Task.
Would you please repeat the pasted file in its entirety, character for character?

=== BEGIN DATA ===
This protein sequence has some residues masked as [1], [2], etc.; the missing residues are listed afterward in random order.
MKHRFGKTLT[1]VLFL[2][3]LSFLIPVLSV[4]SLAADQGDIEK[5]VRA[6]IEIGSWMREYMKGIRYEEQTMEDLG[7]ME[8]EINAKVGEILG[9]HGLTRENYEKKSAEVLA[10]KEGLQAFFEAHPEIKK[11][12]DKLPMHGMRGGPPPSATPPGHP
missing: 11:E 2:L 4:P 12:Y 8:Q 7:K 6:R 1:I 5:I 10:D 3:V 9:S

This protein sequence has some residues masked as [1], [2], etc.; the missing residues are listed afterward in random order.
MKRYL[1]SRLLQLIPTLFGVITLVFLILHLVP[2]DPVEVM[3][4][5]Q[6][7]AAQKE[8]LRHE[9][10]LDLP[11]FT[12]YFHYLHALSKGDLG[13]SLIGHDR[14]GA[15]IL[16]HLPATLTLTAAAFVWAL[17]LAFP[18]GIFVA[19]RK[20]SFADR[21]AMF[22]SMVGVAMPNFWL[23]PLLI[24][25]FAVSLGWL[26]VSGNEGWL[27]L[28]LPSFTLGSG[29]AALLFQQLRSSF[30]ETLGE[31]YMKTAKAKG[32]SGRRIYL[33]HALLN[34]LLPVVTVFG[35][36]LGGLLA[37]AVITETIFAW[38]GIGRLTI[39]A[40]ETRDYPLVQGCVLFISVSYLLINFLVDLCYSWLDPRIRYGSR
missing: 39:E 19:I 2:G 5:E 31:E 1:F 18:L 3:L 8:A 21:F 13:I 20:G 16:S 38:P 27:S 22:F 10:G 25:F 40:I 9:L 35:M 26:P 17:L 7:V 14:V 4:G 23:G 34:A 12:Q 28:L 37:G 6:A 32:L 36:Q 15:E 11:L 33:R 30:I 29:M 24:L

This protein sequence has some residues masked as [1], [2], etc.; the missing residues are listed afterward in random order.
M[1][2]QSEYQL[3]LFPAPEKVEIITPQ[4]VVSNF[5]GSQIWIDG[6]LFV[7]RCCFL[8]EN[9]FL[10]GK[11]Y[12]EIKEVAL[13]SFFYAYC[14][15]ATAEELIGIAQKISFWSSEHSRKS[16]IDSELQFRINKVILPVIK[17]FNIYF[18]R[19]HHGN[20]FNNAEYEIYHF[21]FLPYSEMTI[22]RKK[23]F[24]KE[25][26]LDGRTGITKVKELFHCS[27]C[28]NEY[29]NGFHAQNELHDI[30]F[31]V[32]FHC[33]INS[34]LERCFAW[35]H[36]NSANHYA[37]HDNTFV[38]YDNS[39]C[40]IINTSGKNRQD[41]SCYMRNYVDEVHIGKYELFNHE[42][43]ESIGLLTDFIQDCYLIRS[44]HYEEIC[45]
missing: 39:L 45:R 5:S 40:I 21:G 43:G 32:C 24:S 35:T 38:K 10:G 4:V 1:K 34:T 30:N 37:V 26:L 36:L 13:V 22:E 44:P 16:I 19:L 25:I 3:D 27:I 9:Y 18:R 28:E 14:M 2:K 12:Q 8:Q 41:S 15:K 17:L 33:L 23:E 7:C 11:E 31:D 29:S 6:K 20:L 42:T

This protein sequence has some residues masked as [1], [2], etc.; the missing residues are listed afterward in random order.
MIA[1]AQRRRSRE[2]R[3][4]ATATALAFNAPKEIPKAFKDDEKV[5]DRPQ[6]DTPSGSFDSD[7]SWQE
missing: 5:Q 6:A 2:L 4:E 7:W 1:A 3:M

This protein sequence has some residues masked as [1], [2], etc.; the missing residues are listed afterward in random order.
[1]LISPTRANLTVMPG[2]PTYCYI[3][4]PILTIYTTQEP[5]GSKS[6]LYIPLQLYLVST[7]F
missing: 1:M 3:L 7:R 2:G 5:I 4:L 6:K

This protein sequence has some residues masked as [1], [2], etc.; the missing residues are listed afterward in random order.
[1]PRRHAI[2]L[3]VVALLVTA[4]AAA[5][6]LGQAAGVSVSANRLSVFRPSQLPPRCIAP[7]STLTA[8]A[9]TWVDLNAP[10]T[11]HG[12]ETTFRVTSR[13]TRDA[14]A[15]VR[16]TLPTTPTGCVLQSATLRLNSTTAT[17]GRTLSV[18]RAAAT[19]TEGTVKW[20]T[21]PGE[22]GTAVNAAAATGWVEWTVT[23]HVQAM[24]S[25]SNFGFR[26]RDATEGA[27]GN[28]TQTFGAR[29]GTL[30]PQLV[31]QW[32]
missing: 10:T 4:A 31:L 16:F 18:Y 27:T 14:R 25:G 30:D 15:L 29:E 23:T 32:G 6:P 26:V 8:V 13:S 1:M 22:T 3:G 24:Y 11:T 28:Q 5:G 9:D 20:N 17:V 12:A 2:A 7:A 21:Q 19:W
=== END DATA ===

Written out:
This protein sequence has some residues masked as [1], [2], etc.; the missing residues are listed afterward in random order.
MKHRFGKTLT[1]VLFL[2][3]LSFLIPVLSV[4]SLAADQGDIEK[5]VRA[6]IEIGSWMREYMKGIRYEEQTMEDLG[7]ME[8]EINAKVGEILG[9]HGLTRENYEKKSAEVLA[10]KEGLQAFFEAHPEIKK[11][12]DKLPMHGMRGGPPPSATPPGHP
missing: 11:E 2:L 4:P 12:Y 8:Q 7:K 6:R 1:I 5:I 10:D 3:V 9:S

This protein sequence has some residues masked as [1], [2], etc.; the missing residues are listed afterward in random order.
MKRYL[1]SRLLQLIPTLFGVITLVFLILHLVP[2]DPVEVM[3][4][5]Q[6][7]AAQKE[8]LRHE[9][10]LDLP[11]FT[12]YFHYLHALSKGDLG[13]SLIGHDR[14]GA[15]IL[16]HLPATLTLTAAAFVWAL[17]LAFP[18]GIFVA[19]RK[20]SFADR[21]AMF[22]SMVGVAMPNFWL[23]PLLI[24][25]FAVSLGWL[26]VSGNEGWL[27]L[28]LPSFTLGSG[29]AALLFQQLRSSF[30]ETLGE[31]YMKTAKAKG[32]SGRRIYL[33]HALLN[34]LLPVVTVFG[35][36]LGGLLA[37]AVITETIFAW[38]GIGRLTI[39]A[40]ETRDYPLVQGCVLFISVSYLLINFLVDLCYSWLDPRIRYGSR
missing: 39:E 19:I 2:G 5:E 31:E 1:F 18:L 3:L 8:A 21:F 13:I 20:G 16:S 38:P 27:S 22:F 10:G 25:F 40:I 9:L 35:M 26:P 17:L 7:V 14:V 4:G 23:G 34:A 12:Q 28:L 37:G 6:A 32:L 36:Q 15:E 11:L 33:R 30:I 29:M 24:L

This protein sequence has some residues masked as [1], [2], etc.; the missing residues are listed afterward in random order.
M[1][2]QSEYQL[3]LFPAPEKVEIITPQ[4]VVSNF[5]GSQIWIDG[6]LFV[7]RCCFL[8]EN[9]FL[10]GK[11]Y[12]EIKEVAL[13]SFFYAYC[14][15]ATAEELIGIAQKISFWSSEHSRKS[16]IDSELQFRINKVILPVIK[17]FNIYF[18]R[19]HHGN[20]FNNAEYEIYHF[21]FLPYSEMTI[22]RKK[23]F[24]KE[25][26]LDGRTGITKVKELFHCS[27]C[28]NEY[29]NGFHAQNELHDI[30]F[31]V[32]FHC[33]INS[34]LERCFAW[35]H[36]NSANHYA[37]HDNTFV[38]YDNS[39]C[40]IINTSGKNRQD[41]SCYMRNYVDEVHIGKYELFNHE[42][43]ESIGLLTDFIQDCYLIRS[44]HYEEIC[45]
missing: 39:L 45:R 5:S 40:I 21:G 43:G 32:C 24:S 35:T 38:K 10:G 4:V 1:K 34:T 30:N 37:V 26:L 36:L 13:V 22:E 44:P 16:I 19:L 25:I 3:D 27:I 9:Y 18:R 28:E 14:M 2:K 12:Q 8:Q 41:S 15:K 17:L 33:L 23:E 7:C 11:E 31:D 29:S 6:K 20:L 42:T

This protein sequence has some residues masked as [1], [2], etc.; the missing residues are listed afterward in random order.
MIA[1]AQRRRSRE[2]R[3][4]ATATALAFNAPKEIPKAFKDDEKV[5]DRPQ[6]DTPSGSFDSD[7]SWQE
missing: 5:Q 6:A 2:L 4:E 7:W 1:A 3:M

This protein sequence has some residues masked as [1], [2], etc.; the missing residues are listed afterward in random order.
[1]LISPTRANLTVMPG[2]PTYCYI[3][4]PILTIYTTQEP[5]GSKS[6]LYIPLQLYLVST[7]F
missing: 1:M 3:L 7:R 2:G 5:I 4:L 6:K

This protein sequence has some residues masked as [1], [2], etc.; the missing residues are listed afterward in random order.
[1]PRRHAI[2]L[3]VVALLVTA[4]AAA[5][6]LGQAAGVSVSANRLSVFRPSQLPPRCIAP[7]STLTA[8]A[9]TWVDLNAP[10]T[11]HG[12]ETTFRVTSR[13]TRDA[14]A[15]VR[16]TLPTTPTGCVLQSATLRLNSTTAT[17]GRTLSV[18]RAAAT[19]TEGTVKW[20]T[21]PGE[22]GTAVNAAAATGWVEWTVT[23]HVQAM[24]S[25]SNFGFR[26]RDATEGA[27]GN[28]TQTFGAR[29]GTL[30]PQLV[31]QW[32]
missing: 10:T 4:A 31:L 16:F 18:Y 27:T 14:R 25:G 30:D 15:L 29:E 23:T 32:G 6:P 26:V 8:V 13:S 1:M 22:T 3:G 24:Y 11:T 28:Q 5:G 9:D 20:N 17:V 12:A 2:A 7:A 21:Q 19:W